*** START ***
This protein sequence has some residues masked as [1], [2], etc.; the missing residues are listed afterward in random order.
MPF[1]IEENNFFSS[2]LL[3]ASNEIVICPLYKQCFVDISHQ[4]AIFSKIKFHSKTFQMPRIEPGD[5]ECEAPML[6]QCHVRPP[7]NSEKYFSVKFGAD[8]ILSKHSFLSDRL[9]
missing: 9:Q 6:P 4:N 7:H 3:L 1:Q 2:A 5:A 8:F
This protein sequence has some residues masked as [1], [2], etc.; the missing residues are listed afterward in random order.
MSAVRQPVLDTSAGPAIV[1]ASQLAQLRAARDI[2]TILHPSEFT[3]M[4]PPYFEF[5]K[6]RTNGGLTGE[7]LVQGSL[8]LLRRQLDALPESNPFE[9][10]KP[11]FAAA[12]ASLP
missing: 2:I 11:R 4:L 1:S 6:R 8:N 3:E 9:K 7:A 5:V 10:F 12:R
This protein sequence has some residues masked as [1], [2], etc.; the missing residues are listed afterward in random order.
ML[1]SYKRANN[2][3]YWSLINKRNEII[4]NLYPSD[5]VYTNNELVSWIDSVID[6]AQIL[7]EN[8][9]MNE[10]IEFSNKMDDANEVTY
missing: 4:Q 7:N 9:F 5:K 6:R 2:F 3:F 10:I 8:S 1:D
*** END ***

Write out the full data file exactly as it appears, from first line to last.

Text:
This protein sequence has some residues masked as [1], [2], etc.; the missing residues are listed afterward in random order.
MPF[1]IEENNFFSS[2]LL[3]ASNEIVICPLYKQCFVDISHQ[4]AIFSKIKFHSKTFQMPRIEPGD[5]ECEAPML[6]QCHVRPP[7]NSEKYFSVKFGAD[8]ILSKHSFLSDRL[9]
missing: 9:Q 6:P 4:N 7:H 3:L 1:Q 2:A 5:A 8:F
This protein sequence has some residues masked as [1], [2], etc.; the missing residues are listed afterward in random order.
MSAVRQPVLDTSAGPAIV[1]ASQLAQLRAARDI[2]TILHPSEFT[3]M[4]PPYFEF[5]K[6]RTNGGLTGE[7]LVQGSL[8]LLRRQLDALPESNPFE[9][10]KP[11]FAAA[12]ASLP
missing: 2:I 11:R 4:L 1:S 6:R 8:N 3:E 9:K 7:A 5:V 10:F 12:R
This protein sequence has some residues masked as [1], [2], etc.; the missing residues are listed afterward in random order.
ML[1]SYKRANN[2][3]YWSLINKRNEII[4]NLYPSD[5]VYTNNELVSWIDSVID[6]AQIL[7]EN[8][9]MNE[10]IEFSNKMDDANEVTY
missing: 4:Q 7:N 9:F 5:K 6:R 2:F 3:F 10:I 8:S 1:D